£200m government fund for smaller charities opens today on first-come-first-served basis

22 May 2020 News

Charities in England can now apply for a grant from £200m of government funding aimed at smaller organisations, with demand expected to exceed available money.  

Grants will be awarded on a first-come-first-served basis via the National Lottery Community Fund (NLCF)'s usual process. The funder warns that it expects to be oversubscribed.

‘There will be high demand’

The guidance for applicants warns: “There will be high demand for this funding, and we'll have to make some tough choices. We expect the funding to be heavily oversubscribed and anticipate only being able to support a proportion of applications.

It adds: “We'll assess applications in the order we receive them. We know you need funding quickly.

“We’ll monitor demand closely and update you on any steps we might need to take to help manage the number of applications we get so that we can get funding out to communities as quickly as possible.”

Government funding is being distributed alongside the NLCF’s normal funding, and charities do not need to apply separately for the different pots.

The money is part of the £750m package for charities announced in early April. There has been significant criticism of how long it has taken to launch the application process.


NLCF today said that funding would be targeted at those organisations supporting disproportionate challenges, such as the BAME community.

It will also prioritise charities that support vulnerable people and community-building activity.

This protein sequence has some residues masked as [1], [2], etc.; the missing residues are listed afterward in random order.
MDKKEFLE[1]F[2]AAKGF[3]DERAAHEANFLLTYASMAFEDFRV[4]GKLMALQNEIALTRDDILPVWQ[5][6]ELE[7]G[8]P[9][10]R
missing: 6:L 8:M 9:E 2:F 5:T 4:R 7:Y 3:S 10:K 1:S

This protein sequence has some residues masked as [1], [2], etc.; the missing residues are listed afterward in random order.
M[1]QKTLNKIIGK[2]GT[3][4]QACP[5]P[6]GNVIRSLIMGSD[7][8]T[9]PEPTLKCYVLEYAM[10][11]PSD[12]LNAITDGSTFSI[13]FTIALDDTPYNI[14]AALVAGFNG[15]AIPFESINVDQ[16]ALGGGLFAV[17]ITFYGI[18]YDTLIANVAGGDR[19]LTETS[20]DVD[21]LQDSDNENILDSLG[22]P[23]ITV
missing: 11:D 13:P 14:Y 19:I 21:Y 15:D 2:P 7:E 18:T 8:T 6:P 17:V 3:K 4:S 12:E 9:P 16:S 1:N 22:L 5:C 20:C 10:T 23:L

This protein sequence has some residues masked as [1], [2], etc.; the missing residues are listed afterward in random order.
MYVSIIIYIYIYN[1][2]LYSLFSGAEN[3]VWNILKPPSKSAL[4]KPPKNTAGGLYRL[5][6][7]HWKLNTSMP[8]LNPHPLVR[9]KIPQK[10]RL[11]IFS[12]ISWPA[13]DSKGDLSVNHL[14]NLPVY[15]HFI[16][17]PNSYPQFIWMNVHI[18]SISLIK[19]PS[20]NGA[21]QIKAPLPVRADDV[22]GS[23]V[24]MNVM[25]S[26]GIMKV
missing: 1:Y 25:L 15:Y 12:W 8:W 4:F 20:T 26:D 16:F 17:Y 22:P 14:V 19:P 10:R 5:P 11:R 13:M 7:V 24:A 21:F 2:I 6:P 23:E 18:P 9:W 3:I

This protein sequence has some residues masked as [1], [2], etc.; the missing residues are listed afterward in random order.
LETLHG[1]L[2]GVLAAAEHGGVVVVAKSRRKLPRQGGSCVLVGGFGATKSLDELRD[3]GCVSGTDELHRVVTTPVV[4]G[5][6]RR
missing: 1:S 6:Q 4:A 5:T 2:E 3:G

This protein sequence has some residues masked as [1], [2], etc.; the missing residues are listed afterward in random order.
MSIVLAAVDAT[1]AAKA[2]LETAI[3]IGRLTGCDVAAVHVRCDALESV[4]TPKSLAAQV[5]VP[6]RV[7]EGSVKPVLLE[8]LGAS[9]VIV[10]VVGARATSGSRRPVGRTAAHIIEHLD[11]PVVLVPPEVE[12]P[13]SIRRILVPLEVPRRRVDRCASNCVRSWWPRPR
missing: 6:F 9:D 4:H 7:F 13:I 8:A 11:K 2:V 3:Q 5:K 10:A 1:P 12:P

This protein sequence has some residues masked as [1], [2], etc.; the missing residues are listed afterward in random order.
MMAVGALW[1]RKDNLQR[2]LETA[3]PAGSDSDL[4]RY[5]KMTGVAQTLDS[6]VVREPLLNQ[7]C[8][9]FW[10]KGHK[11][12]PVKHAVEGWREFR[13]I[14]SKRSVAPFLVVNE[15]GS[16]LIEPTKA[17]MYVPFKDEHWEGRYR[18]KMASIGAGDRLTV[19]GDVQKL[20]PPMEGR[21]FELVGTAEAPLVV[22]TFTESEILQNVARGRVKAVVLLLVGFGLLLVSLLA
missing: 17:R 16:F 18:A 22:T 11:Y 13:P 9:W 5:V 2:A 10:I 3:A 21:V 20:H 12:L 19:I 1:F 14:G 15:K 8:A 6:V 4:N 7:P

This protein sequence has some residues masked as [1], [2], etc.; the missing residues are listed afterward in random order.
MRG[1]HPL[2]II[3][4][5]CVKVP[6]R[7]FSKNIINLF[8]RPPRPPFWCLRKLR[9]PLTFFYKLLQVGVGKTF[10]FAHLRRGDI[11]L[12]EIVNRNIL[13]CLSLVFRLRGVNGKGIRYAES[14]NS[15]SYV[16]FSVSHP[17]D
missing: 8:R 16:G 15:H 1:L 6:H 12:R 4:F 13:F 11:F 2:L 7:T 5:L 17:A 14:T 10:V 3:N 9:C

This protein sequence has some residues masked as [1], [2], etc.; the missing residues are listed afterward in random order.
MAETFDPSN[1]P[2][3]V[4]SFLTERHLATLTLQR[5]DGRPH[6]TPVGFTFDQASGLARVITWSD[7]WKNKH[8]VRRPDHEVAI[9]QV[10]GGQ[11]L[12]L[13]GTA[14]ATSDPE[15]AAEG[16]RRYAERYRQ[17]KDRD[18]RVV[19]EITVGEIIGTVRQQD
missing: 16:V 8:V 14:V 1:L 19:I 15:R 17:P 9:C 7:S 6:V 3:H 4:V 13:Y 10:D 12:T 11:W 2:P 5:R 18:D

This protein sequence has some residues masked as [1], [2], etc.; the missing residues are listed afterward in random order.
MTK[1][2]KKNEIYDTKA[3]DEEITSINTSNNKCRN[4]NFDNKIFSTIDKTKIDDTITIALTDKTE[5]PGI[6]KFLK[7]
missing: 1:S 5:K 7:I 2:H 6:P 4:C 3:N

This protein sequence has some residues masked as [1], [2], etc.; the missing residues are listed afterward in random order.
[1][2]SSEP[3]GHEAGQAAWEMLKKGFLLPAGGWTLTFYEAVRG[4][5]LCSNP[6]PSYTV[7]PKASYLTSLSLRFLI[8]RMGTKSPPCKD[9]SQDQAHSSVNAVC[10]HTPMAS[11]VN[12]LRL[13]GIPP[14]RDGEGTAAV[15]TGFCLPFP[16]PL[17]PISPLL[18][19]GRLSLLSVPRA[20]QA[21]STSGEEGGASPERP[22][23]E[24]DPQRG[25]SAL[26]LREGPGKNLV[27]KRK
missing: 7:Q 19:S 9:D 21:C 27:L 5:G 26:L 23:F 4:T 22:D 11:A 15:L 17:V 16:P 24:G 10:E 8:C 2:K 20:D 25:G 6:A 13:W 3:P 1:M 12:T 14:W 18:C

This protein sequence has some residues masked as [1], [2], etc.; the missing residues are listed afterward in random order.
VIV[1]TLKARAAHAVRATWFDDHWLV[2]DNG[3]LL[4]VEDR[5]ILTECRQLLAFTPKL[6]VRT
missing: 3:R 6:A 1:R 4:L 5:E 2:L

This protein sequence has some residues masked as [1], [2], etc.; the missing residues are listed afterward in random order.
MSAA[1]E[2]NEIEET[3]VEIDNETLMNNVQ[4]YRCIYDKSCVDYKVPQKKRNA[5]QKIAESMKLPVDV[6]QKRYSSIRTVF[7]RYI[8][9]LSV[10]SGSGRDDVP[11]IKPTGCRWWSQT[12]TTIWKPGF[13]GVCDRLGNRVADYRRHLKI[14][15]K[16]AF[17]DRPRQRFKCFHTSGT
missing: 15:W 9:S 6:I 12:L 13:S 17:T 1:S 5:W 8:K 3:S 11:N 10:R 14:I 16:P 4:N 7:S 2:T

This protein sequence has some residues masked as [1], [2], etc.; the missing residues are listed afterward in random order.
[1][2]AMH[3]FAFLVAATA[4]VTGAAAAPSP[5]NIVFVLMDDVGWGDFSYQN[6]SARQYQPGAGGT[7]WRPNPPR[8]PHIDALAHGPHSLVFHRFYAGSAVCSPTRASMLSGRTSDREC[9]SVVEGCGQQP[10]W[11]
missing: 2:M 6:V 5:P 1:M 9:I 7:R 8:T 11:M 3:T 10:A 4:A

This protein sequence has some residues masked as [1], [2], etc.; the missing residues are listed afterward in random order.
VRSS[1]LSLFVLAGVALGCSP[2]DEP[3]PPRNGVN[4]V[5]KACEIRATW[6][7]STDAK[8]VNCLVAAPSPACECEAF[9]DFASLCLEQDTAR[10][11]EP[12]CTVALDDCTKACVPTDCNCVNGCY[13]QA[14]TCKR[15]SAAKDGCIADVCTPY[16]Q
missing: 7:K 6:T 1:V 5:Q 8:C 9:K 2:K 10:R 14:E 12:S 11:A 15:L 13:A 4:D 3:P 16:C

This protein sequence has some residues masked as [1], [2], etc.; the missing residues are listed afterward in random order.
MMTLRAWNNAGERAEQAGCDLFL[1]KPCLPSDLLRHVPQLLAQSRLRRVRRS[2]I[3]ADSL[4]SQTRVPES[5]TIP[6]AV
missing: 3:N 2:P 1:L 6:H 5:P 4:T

Criteria and details of how to apply have been published on the NLCF website.


Debra Allcock-Tyler, the chief executive of the Directory for Social Change, said: “The frustrating thing is that the £200m from government has been merged into an existing Lottery programme. It’s taken the government six weeks to come to a decision that could have been implemented within hours, if they had just given the Lottery the money and trusted them to get on with what they do best.

“The ‘ongoing’ deadline is also a worry. We understand the pressure to get money out quickly, but it puts pressure on applicants to apply as quickly as possible, rather than as well as possible.

"It’s also another Friday announcement that is going to force already stretched charity staff and trustees to decide between applying quickly over the weekend, or waiting until next week when there could already be thousands of applications in front of them.”

Holding money back

NLCF has £200m to distribute now, while £110m is being held back by the government and will be used to address emerging priorities.

Rita Chadha, chief executive of the Small Charities Coalition, said: “It is good news that there are now additional monies available to support small charities affected by and responding to Covid-19, and that the Lottery are now open to administer the government's commitment to funding small charities.

“In the absence of ring-fenced funding for BAME and disability groups specifically, it is right that some monies are held back. I hope that the Lottery will use the learning from the first tranche to inform its work and commitment to equality.

“We need a serious step change in how funders think and behave. Warm words are no longer enough when the structure of grant making remains exclusive rather than inclusive." 

Vicky Browning, the chief executive at ACEVO, said: “Our understanding is that this funding is primarily targeted at small and medium-sized organisations and has been designed with them in mind.

“There are some positives in a rolling deadline, as long as provision is being made for those organisations with less resource to pull bids together. On that front it’s good to see specific reference in the application criteria for support for capacity and infrastructure building for BAME and other marginalised communities, to ensure they are in a stronger position as we move past the emergency phase.”

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